The Library regrets that, due to staff shortages, it is closed to visitors until further notice. We apologise for any inconvenience caused.
The Art of Revolution
What should not have been forgotten, had been forgotten. Hundreds of socialist posters - British and Soviet - lay overlooked in a warehouse, covered by walls of boxes, plastic carrier bags and layers of dust and fallen plaster. Piles of papers, and 'vast quantities' of books and pamphlets, from the newly defunct Communist Party of Great Britain had long since spilled over from the hastily constructed mesh and metal shelving, buckling the bookcases and tumbling to the floor.
It would take two hard summers' work, in 2005-6, to clear the scene of chaos, to sift and catalogue the discarded files, and to serve notice on the crumbling storage space, bringing useful materials back to their home at the Marx Memorial Library. Chief among the finds were the posters, rolled into thick bundles, bound tightly with age-worn string or stuffed into ubiquitous 'Sainsbury's' carry-alls. A swift glance was enough to reveal that the scope of the collection far transcended - in both numbers and funds from his union to buy-in the protective sleeves required for the first stage of their conservation. Within months, selected designs would appear as GMB posters at their Congress in Plymouth and as T-shirts for Ethical Threads and the Workers' Beer Company, to be worn at the Glastonbury and Leeds Carling festivals.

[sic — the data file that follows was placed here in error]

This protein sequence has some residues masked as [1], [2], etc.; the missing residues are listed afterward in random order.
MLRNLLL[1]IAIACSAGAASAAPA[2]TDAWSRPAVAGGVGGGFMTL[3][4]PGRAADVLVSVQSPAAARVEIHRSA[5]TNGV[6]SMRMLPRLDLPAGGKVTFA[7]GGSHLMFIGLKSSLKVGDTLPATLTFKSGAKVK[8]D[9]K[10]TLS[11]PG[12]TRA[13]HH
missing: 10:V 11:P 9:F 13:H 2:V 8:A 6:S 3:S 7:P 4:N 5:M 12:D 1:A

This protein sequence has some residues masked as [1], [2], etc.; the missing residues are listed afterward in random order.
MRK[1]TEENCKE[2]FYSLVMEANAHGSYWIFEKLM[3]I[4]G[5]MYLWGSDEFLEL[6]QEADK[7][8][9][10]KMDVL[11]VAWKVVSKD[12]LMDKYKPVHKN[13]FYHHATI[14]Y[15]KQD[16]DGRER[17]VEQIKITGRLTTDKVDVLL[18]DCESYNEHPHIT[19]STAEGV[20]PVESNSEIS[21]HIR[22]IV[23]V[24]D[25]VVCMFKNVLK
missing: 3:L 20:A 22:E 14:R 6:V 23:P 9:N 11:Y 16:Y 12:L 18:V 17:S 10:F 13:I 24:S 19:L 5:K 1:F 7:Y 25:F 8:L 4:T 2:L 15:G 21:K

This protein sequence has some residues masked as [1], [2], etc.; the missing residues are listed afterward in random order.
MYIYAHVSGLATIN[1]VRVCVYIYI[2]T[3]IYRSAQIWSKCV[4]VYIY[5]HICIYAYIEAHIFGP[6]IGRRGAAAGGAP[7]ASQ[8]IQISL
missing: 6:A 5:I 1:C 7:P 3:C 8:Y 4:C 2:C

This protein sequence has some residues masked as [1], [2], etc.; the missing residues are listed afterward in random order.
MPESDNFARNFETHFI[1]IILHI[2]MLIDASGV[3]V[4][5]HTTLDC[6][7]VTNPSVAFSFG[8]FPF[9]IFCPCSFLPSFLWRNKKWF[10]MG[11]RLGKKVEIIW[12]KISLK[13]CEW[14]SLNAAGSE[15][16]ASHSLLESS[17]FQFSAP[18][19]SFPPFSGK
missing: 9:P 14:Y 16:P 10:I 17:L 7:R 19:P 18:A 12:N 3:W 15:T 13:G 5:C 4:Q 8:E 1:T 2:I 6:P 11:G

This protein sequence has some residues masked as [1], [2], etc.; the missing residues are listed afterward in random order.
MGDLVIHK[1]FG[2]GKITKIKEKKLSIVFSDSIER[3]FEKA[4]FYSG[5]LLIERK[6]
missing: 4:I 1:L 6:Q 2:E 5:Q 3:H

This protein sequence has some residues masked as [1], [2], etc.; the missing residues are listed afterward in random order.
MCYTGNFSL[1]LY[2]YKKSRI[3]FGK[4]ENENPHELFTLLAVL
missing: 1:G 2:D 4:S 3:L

Amicus was the product of a merger between the AEEU and MSF, and after only five years it merged again with the T&G to become Unite the Union. But its impact during its short period of existence was considerable. It brought together into one union a substantial percentage of Britain's skilled workers, while its focus in the private sector made its contribution unique. Early in its life, the election of Derek Simpson as General Secretary facilitated a major shift to the left within the union, and a repudiation of its 'partnership' approach. This in turn profoundly affected the balance of political forces within the trade union movement as a whole. Amicus sought to develop a new, truly internationalist form of trade unionism, able to transcend national borders with the same ease as finance capital, and therefore better able to defend its members. This is what drove its mergers, both within Britain and beyond. Change the World documents the brief but eventful story of Amicus, and its battle to defend the rights of trade unionists in the constantly shifting global environment.